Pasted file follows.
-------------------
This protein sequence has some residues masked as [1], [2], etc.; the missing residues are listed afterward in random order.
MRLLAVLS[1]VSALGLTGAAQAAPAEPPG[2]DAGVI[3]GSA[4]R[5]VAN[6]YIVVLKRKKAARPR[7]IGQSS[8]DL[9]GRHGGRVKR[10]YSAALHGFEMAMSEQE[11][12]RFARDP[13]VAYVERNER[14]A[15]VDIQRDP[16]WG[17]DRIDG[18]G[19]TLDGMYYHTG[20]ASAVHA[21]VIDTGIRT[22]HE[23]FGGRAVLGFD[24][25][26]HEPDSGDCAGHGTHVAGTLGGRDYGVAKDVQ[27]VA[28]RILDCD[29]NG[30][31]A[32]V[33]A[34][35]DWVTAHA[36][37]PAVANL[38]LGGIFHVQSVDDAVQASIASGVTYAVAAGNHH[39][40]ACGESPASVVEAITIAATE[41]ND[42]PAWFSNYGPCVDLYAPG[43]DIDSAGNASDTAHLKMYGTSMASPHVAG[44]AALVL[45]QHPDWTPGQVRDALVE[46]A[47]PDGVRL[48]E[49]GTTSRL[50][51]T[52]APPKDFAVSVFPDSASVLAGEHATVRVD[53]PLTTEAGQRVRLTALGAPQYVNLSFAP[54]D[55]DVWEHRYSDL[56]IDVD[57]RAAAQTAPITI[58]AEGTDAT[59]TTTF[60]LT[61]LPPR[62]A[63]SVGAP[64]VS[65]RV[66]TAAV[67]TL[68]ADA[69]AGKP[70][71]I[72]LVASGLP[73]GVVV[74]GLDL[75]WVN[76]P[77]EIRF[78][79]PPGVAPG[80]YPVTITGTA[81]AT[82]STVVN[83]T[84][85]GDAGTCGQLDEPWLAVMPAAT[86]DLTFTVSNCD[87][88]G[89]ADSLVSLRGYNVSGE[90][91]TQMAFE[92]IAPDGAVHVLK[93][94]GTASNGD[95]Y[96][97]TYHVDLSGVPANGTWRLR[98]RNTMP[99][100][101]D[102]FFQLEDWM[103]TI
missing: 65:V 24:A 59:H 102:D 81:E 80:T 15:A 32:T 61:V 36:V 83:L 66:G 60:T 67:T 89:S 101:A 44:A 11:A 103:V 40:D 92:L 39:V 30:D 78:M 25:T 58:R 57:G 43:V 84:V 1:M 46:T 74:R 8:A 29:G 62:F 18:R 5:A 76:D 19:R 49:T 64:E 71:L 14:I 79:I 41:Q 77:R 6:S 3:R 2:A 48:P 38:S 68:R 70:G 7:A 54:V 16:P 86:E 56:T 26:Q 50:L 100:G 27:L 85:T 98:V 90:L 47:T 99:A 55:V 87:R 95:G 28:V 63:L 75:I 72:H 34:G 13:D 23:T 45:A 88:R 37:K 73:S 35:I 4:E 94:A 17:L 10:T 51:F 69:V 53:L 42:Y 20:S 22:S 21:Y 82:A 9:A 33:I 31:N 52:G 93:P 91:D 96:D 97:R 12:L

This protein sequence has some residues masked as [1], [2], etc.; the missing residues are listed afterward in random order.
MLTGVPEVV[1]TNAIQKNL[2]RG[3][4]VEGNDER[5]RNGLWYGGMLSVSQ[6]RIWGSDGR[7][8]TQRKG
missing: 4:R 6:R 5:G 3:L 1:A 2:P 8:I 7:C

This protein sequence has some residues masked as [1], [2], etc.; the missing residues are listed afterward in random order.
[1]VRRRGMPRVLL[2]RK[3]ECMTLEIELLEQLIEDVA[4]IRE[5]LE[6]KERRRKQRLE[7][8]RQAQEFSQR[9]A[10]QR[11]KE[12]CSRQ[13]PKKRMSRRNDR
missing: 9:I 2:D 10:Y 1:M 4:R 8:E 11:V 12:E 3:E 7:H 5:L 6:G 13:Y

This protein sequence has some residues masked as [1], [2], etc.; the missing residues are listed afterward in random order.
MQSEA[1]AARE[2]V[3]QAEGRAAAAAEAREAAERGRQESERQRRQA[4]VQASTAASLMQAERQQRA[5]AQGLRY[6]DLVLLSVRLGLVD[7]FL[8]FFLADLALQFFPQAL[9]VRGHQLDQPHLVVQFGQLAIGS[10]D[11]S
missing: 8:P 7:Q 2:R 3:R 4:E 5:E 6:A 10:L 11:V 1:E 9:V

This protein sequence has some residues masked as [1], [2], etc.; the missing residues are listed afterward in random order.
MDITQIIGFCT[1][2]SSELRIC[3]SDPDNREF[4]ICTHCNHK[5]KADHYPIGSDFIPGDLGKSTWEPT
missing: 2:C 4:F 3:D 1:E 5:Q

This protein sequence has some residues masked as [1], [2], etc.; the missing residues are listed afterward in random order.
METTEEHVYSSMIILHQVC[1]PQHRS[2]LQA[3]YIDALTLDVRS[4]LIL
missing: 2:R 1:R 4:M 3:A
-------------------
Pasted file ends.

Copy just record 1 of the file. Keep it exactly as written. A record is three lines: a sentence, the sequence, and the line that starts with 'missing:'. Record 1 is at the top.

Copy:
This protein sequence has some residues masked as [1], [2], etc.; the missing residues are listed afterward in random order.
MRLLAVLS[1]VSALGLTGAAQAAPAEPPG[2]DAGVI[3]GSA[4]R[5]VAN[6]YIVVLKRKKAARPR[7]IGQSS[8]DL[9]GRHGGRVKR[10]YSAALHGFEMAMSEQE[11][12]RFARDP[13]VAYVERNER[14]A[15]VDIQRDP[16]WG[17]DRIDG[18]G[19]TLDGMYYHTG[20]ASAVHA[21]VIDTGIRT[22]HE[23]FGGRAVLGFD[24][25][26]HEPDSGDCAGHGTHVAGTLGGRDYGVAKDVQ[27]VA[28]RILDCD[29]NG[30][31]A[32]V[33]A[34][35]DWVTAHA[36][37]PAVANL[38]LGGIFHVQSVDDAVQASIASGVTYAVAAGNHH[39][40]ACGESPASVVEAITIAATE[41]ND[42]PAWFSNYGPCVDLYAPG[43]DIDSAGNASDTAHLKMYGTSMASPHVAG[44]AALVL[45]QHPDWTPGQVRDALVE[46]A[47]PDGVRL[48]E[49]GTTSRL[50][51]T[52]APPKDFAVSVFPDSASVLAGEHATVRVD[53]PLTTEAGQRVRLTALGAPQYVNLSFAP[54]D[55]DVWEHRYSDL[56]IDVD[57]RAAAQTAPITI[58]AEGTDAT[59]TTTF[60]LT[61]LPPR[62]A[63]SVGAP[64]VS[65]RV[66]TAAV[67]TL[68]ADA[69]AGKP[70][71]I[72]LVASGLP[73]GVVV[74]GLDL[75]WVN[76]P[77]EIRF[78][79]PPGVAPG[80]YPVTITGTA[81]AT[82]STVVN[83]T[84][85]GDAGTCGQLDEPWLAVMPAAT[86]DLTFTVSNCD[87][88]G[89]ADSLVSLRGYNVSGE[90][91]TQMAFE[92]IAPDGAVHVLK[93][94]GTASNGD[95]Y[96][97]TYHVDLSGVPANGTWRLR[98]RNTMP[99][100][101]D[102]FFQLEDWM[103]TI
missing: 65:V 24:A 59:H 102:D 81:E 80:T 15:A 32:T 61:V 36:V 83:L 66:G 60:T 67:T 89:S 101:A 44:A 11:A 103:V 40:D 92:L 39:V 30:D 78:M 25:T 58:R 57:G 43:V 84:V 1:M 46:T 74:R 8:A 29:G 62:F 18:R 5:A 76:D 19:R 49:T 64:E 71:L 14:I 79:I 41:Q 77:R 6:S 3:R 2:A 48:P 38:S 68:R 70:G 7:A 54:V 16:P 86:E 56:T 26:Q 50:L 100:G 27:L 85:T 98:V 90:L 47:T 99:A 55:V 87:R 95:G 28:V 63:L 75:I 72:H 34:G 13:D 23:T 45:A 88:R 37:K 73:S 35:I 4:E 94:A 17:L 10:T 51:F 69:V 53:L 42:Y 20:S 22:S 21:Y 82:A 9:A 33:I 31:N 52:G 93:P 91:D 96:D 97:R 12:L